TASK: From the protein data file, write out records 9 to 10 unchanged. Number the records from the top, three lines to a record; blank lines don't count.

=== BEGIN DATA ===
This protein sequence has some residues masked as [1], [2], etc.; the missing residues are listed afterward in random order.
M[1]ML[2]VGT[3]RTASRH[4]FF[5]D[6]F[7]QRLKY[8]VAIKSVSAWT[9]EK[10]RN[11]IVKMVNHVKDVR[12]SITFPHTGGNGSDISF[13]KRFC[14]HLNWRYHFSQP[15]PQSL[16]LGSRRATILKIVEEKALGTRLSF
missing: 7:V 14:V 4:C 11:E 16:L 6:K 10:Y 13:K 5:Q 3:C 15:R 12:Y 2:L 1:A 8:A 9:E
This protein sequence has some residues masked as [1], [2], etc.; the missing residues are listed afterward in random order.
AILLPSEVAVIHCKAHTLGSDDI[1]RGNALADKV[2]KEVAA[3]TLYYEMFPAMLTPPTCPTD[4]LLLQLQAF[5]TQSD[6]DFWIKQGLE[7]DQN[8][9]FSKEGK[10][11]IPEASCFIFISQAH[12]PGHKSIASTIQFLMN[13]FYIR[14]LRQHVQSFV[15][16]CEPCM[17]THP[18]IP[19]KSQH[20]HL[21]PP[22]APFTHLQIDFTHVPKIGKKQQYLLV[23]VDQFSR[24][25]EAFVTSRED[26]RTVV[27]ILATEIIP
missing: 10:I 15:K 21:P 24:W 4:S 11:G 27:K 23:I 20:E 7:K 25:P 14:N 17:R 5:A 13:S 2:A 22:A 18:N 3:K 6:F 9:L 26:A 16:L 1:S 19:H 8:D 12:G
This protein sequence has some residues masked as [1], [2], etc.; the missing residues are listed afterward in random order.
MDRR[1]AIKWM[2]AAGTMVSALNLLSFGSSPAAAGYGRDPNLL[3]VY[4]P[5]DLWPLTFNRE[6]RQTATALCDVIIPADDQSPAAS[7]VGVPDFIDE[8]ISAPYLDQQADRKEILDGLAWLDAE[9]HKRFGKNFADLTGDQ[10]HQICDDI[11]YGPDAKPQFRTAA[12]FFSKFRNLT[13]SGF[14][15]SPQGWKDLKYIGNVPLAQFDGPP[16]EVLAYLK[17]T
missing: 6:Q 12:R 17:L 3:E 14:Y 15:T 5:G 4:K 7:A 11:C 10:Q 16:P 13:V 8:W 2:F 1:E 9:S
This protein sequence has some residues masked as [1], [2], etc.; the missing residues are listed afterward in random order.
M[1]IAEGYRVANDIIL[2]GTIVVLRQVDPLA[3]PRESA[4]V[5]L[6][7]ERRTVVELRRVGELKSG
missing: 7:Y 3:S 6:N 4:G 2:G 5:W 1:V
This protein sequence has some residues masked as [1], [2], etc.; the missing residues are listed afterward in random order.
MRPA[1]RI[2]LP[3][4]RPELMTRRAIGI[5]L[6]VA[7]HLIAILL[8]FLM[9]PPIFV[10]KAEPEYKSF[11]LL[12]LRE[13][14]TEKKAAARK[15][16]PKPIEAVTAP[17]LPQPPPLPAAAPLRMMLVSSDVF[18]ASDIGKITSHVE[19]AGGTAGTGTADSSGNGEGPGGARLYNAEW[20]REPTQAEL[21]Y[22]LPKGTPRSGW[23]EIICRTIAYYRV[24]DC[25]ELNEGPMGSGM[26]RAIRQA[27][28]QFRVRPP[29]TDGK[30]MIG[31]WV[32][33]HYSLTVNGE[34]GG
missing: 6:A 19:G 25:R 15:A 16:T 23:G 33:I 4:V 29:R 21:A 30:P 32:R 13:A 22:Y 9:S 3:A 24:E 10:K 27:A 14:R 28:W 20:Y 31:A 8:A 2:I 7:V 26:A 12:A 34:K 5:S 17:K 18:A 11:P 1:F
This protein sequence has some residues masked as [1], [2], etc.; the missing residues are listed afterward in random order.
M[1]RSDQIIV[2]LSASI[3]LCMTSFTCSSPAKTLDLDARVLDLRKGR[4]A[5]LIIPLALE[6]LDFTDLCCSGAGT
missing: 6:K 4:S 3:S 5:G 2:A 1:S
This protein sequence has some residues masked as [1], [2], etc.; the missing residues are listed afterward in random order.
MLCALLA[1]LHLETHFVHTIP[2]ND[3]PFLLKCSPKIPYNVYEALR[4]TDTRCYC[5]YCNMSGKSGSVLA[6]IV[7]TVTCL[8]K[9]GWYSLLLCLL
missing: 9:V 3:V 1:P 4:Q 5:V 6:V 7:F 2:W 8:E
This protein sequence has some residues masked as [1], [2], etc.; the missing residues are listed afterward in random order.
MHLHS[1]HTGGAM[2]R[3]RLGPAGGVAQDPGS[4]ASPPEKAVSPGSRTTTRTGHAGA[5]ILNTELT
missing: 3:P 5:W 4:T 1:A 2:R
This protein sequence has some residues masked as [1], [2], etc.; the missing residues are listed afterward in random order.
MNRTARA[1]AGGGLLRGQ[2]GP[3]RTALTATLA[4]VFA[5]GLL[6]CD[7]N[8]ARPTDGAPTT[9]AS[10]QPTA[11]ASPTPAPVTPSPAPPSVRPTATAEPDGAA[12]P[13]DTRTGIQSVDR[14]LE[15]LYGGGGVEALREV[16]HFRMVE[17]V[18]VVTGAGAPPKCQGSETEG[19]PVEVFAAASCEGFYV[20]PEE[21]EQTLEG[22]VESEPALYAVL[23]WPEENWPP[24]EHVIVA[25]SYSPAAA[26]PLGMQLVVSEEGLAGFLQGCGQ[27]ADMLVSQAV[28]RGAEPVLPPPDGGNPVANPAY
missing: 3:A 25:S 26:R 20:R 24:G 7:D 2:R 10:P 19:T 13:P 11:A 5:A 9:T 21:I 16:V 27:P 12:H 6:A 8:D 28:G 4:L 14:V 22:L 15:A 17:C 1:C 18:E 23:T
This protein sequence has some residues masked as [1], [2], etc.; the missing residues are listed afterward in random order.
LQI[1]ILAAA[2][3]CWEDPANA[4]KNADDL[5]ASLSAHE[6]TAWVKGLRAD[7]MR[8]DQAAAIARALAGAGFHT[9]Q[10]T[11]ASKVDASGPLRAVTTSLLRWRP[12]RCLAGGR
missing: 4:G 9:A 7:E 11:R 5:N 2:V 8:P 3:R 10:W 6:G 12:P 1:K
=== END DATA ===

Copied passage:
This protein sequence has some residues masked as [1], [2], etc.; the missing residues are listed afterward in random order.
MNRTARA[1]AGGGLLRGQ[2]GP[3]RTALTATLA[4]VFA[5]GLL[6]CD[7]N[8]ARPTDGAPTT[9]AS[10]QPTA[11]ASPTPAPVTPSPAPPSVRPTATAEPDGAA[12]P[13]DTRTGIQSVDR[14]LE[15]LYGGGGVEALREV[16]HFRMVE[17]V[18]VVTGAGAPPKCQGSETEG[19]PVEVFAAASCEGFYV[20]PEE[21]EQTLEG[22]VESEPALYAVL[23]WPEENWPP[24]EHVIVA[25]SYSPAAA[26]PLGMQLVVSEEGLAGFLQGCGQ[27]ADMLVSQAV[28]RGAEPVLPPPDGGNPVANPAY
missing: 3:A 25:S 26:R 20:R 24:G 7:D 2:R 10:P 19:T 13:P 11:A 5:A 9:T 21:I 16:V 27:P 12:H 6:A 8:D 28:G 4:L 14:V 22:L 15:A 17:C 1:C 18:E 23:T
This protein sequence has some residues masked as [1], [2], etc.; the missing residues are listed afterward in random order.
LQI[1]ILAAA[2][3]CWEDPANA[4]KNADDL[5]ASLSAHE[6]TAWVKGLRAD[7]MR[8]DQAAAIARALAGAGFHT[9]Q[10]T[11]ASKVDASGPLRAVTTSLLRWRP[12]RCLAGGR
missing: 4:G 9:A 7:E 11:R 5:N 2:V 8:P 3:R 10:W 6:G 12:P 1:K